The massive spike in the number of apartments built in the US last year was almost entirely because of a single city

New york city constructionChris Hondros/Getty ImagesA construction worker is framed by the Empire State Building in New York City.

One city in the US that is responsible for most of the recent apartment boom.

According to Michelle Meyer and the Bank of America Merrill Lynch team, the US saw a startling spike in multi-family housing starts (basically apartments and condos) and New York City was the reason why.

Meyer and company edged down their projection for the number of multi-family starts in 2016 to 375,000, bringing total housing starts down to 1.175 million this year from 1.25 million.

“The downward revision to multifamily starts this year is partly a response to the past three quarters, where multifamily starts declined an average of 31% annualized following the 229% annualized gain in 2Q15,” said the note from BAML.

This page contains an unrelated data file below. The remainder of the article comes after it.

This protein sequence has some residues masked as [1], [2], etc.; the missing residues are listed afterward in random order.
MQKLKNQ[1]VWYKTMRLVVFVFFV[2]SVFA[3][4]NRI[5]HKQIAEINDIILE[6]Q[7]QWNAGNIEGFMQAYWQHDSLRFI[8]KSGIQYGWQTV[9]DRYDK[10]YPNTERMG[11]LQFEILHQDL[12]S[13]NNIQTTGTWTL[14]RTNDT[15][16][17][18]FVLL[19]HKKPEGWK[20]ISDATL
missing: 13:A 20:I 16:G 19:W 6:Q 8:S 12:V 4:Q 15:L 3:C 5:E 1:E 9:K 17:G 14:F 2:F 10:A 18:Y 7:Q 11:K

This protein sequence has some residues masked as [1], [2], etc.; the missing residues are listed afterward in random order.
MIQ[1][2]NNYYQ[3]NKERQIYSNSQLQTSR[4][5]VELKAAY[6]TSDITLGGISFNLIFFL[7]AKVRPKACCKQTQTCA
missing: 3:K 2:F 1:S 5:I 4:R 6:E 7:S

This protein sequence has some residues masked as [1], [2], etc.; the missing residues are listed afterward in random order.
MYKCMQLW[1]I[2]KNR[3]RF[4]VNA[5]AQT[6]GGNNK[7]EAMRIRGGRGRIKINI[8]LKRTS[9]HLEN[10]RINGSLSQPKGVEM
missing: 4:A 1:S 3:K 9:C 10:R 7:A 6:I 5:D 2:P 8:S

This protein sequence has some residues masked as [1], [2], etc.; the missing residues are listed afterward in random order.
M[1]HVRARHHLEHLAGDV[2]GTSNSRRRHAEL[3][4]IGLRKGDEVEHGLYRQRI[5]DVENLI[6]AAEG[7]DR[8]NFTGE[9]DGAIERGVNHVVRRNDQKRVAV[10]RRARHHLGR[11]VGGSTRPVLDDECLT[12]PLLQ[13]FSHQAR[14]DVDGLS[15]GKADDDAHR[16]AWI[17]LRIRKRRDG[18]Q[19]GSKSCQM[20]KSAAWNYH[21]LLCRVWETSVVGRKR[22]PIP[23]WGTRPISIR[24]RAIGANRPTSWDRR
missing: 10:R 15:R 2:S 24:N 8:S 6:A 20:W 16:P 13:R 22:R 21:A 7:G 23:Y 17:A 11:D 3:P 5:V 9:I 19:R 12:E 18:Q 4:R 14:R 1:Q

“This volatility largely reflected the rush to start projects in NYC before the expiration of a tax credit. If we subtract NYC building permits from the total, we see a more gradual weakening in building permits over the past few quarters.”

The exemption, called 421-a exemptions, allowed developers to get tax relief for building affordable apartment on vacant land. It expired in January of 2016, and based on the economics team’s estimation, the pressure to get projects started under the wire led to the spike.

Thus, with the exemption not renewed, the number of multi-family starts should settle in 2016.

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